Academic journal article Asian Social Science

Sociological Indicators of Ethical Attitude toward Ethnic Humor: An Empirical Study on Persian Jokes

Academic journal article Asian Social Science

Sociological Indicators of Ethical Attitude toward Ethnic Humor: An Empirical Study on Persian Jokes

Article excerpt


People's ethical attitude toward ethnic humor (EATEH) is not well-investigated. The present article explores the relation of gender, anomie, socioeconomic status, ethnocentrism, and national identity to ethical attitude toward ethnic humor. 500 high school students were surveyed from 10 high schools of Ahvaz, Iran. Findings revealed that attitudes toward jokes are significantly related to the dimensions of ethnocentrism, anomie, socioeconomic status, national identity, and gender. A significant proportion of the EATEH's variance was predicted by socioeconomic status and anomie, whereas ethnocentrism was still significant but played only a minor role. Further, on average men show prejudice more openly than women. Findings show that ethical attitude of individuals toward ethnic humor have been rooted and influenced by sociological factors most notably their social context and feeling of anomie.

Keywords: ethnic jokes, anomie, socioeconomic status, ethnocentrism, national identity, Iran

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1. Introduction

Compared to psychologists, sociologists have had little interest in studying unserious social discourse such as joke and humor (Mulkay, 1988). As a result, less attention has been devoted to the sociology of ethnic jokes (Best, 2007; Davies, 1998). Since the 1980s, however, there has been increased interest in studying the origin and function of ethnic jokes (Martin, 1998). Sociological research on ethnic jokes has centered on sources of ethnic humor, which are "ethnocentrism, in-group adulation, out-group resentment, prejudice, and intolerance of the life-styles of others (Apte, 1985)." In addition, sociological studies have shown interest in studying the functions of ethnic jokes in multiethnic society (see below). Yet, people's perception of the rightness and wrongness of this type of humor has been neglected. Similarly, sociological factors that might influence people's ethical attitude toward ethnic and racist jokes - i.e. factors that encourage or discourage people to tell and enjoy ethnic jokes- have not been well-investigated. In the current study, we aim to address questions such as how do people ethically judge ethnic or racist jokes? Do they have any notion that telling such jokes might be ethically wrong? What sociological factor can predict people's ethical attitude toward ethnic humor?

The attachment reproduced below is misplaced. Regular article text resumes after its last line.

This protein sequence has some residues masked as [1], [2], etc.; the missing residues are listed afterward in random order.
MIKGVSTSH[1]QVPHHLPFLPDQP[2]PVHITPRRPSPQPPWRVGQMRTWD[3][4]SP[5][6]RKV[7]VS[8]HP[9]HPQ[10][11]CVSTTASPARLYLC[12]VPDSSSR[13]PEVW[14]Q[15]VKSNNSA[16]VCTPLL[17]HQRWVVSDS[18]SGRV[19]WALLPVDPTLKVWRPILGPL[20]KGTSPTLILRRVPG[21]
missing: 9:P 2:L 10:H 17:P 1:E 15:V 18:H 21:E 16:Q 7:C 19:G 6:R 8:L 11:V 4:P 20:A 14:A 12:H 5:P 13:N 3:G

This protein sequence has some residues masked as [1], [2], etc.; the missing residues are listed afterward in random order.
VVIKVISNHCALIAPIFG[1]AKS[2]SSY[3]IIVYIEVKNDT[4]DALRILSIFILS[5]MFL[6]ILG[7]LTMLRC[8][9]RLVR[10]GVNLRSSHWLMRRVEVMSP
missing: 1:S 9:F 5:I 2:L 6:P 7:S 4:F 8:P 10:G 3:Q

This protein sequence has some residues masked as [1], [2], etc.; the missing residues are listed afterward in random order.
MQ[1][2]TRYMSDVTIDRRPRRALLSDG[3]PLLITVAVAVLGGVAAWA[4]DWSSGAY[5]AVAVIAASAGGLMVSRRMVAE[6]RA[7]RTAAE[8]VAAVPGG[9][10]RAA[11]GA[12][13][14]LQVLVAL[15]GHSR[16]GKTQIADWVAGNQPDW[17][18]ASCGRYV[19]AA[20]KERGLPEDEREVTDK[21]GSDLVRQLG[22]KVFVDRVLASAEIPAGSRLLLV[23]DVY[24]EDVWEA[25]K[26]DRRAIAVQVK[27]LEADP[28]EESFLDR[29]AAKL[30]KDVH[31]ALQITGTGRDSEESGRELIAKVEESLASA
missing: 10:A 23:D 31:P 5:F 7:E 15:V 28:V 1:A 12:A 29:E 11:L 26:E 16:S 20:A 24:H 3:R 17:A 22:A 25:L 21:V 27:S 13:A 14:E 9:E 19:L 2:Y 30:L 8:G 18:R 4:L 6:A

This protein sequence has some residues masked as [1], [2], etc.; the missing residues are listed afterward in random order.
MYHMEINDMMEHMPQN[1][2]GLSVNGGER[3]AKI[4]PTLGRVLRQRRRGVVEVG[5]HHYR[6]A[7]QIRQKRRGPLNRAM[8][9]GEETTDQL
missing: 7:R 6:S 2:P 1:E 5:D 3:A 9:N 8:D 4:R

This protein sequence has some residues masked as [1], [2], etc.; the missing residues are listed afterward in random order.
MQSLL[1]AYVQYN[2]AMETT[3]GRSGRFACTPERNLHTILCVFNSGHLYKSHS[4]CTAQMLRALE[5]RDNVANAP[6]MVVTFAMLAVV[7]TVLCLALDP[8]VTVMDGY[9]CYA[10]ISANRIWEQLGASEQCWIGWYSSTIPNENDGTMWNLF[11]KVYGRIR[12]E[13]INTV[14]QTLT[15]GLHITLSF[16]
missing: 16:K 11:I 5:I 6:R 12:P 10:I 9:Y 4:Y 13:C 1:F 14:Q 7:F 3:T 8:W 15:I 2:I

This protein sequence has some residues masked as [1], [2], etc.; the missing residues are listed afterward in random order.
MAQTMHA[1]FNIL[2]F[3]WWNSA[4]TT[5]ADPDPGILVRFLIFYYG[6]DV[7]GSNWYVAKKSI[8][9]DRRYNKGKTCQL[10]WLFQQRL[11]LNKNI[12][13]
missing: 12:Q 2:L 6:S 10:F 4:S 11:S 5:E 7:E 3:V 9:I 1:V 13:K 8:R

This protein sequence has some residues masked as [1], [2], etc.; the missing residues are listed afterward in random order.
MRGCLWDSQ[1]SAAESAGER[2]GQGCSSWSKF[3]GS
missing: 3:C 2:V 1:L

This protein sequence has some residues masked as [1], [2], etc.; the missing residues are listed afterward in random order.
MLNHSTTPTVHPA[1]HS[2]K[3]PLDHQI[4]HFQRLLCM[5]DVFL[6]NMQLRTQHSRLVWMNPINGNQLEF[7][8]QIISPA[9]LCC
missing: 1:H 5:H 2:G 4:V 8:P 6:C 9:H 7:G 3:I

To address these questions we surveyed Iranians. Iran is home to 74 million people who are culturally, linguistically, ethnically, and religiously diverse. The core ethnic group is Persian with over 51 per cent of Iran's population, as compared with Turks, Lurs, Kurds, Baluchis, Arabs, Christians, Jews, Zoroastrians, and other minorities who constitute less than half of population of the country (Hassan, 2007). In broad terms, Iranian ethnic rivalries have been less discussed during the recent decades but explicit ethnic prejudice has remained evident in this country (Amirahmadi, 1987; Asgharzadeh, 2007; Van Gorder, 2010). Research has shown that globalization and feelings of discrimination have isolated peripheral ethnic groups in Iran leading them to develop stronger ethnic identities and be more pessimistic toward the out-groups (Fokoohi & Amoosi, 2009; Koutlaki, 2010; Moghadas Jafari, Sheikhavandi, & Sharifpour, 2008; Rabani, yazdkhasti, Hajiani, & Mirzaei, 2009; Shaffer, 2002). Such diversity of religions, customs, and ethnic identities have been pointed out by sociological studies as an ample background for ethnic humor, which is a popular type of joke in Iran (Apte, 1985, 1987; Davies, 1982, 1990; Mik-Meyer, 2007).

Haghish et al., (Submitted) developed a new questionnaire for measuring ethical attitude toward ethnic humor (EATEH). They found that people have different ethical perspectives toward ethnic jokes. Some people perceive ethnic jokes as racist expressions, whereas others might call them only a nice joke. Further, they found that moral emotions such as empathy makes individuals develop criteria for distinguishing jokes that are in good or bad taste. …

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